24th August 2014
Today we took advantage of the sunny weather to look for another one of this years target species, Great Green Bush Cricket. This species is scarce in Norfolk, only being found in the Reedham area and an area close to the border with Suffolk in the Brecks. Great Green Bush Crickets can be easy to locate in the right areas because they make a loud stridulating sound a bit like a sowing machine, however despite their large size they can be hard to find when they stop making a noise. We had previously tried to find them in 2012, and had located several crickets without managing to see them. This time we tried the area near Petitts (animal adventure park) on the recommendation of Ben, and straight away I heard a Great Green Bush Cricket in a patch of brambles. After a few minutes of searching I found it and managed to get some photos before crawling deeper into the bush. Cathy & Margaret came over a short while later and it steadfastly refused to show again.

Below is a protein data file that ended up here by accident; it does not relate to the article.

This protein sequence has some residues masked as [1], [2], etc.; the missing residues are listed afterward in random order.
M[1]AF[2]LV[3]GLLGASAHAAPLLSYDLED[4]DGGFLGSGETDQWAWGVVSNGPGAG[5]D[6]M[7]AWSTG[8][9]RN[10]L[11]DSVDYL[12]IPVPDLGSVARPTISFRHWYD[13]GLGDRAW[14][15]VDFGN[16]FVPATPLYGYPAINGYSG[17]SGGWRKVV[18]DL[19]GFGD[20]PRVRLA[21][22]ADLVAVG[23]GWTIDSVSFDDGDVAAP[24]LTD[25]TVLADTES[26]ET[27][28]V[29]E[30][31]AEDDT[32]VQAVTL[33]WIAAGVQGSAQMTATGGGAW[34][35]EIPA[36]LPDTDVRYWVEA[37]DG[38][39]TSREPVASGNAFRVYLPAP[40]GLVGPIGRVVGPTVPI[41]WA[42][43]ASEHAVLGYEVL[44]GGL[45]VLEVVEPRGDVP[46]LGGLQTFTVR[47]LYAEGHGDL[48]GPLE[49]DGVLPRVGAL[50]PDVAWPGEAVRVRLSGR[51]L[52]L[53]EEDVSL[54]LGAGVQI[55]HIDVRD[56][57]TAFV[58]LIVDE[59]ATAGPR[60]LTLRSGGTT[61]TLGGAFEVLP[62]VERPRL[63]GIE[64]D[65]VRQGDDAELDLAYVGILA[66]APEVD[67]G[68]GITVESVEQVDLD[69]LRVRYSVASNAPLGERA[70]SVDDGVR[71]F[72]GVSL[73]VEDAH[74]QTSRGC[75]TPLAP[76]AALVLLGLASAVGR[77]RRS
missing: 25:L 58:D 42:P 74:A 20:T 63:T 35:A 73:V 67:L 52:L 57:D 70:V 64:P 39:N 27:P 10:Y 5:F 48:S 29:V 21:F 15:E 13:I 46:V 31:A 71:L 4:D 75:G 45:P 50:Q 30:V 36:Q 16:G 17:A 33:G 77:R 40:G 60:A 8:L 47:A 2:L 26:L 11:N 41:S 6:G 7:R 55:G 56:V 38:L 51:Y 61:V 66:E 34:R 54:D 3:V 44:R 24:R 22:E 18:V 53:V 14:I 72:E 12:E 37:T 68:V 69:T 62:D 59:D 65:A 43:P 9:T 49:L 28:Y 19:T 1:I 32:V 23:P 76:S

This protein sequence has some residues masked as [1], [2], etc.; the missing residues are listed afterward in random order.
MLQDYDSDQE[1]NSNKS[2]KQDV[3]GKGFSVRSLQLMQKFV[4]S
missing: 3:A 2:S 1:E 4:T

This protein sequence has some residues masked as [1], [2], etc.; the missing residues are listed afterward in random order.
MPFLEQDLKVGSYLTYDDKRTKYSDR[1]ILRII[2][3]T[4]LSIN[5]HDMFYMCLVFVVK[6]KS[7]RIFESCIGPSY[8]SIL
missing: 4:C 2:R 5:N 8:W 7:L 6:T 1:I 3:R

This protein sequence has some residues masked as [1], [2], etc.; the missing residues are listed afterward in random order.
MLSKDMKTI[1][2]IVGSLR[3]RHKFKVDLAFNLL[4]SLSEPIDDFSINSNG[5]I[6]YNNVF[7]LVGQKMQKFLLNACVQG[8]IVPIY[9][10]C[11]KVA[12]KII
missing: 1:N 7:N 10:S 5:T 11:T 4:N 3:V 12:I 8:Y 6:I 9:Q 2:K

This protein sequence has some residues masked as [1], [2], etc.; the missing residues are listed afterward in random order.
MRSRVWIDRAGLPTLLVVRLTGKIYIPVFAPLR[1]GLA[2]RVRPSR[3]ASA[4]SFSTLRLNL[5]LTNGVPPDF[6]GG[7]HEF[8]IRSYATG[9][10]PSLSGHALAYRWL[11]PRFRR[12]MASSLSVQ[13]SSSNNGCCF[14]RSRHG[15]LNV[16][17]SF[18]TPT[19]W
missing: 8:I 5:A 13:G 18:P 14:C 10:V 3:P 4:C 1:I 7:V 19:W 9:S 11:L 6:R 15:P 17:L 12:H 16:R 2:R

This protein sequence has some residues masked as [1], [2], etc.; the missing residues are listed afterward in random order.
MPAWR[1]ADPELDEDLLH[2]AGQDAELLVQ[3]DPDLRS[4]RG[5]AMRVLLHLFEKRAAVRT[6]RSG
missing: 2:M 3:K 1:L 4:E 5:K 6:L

After the crickets we called in at Strumpshaw Fen, where I was hoping to photograph the Willow Emerald damselflies, as the first time I saw them here I had forgotten my camera. We walked around the back entrance to the reserve, stopping to scan into the ditch at regular intervals. It didn't take long to locate a Willow Emerald, which perched up within photographic range. However on our way back another visitor had found one on a dead thistle stem that allowed very close views, which was excellent. Strumpshaw was teaming with insects - we saw Short-winged Coneheads, loads of Migrant Hawkers and Common Darters, lots of Dock Bugs, Green Shieldbugs and a Snout (moth).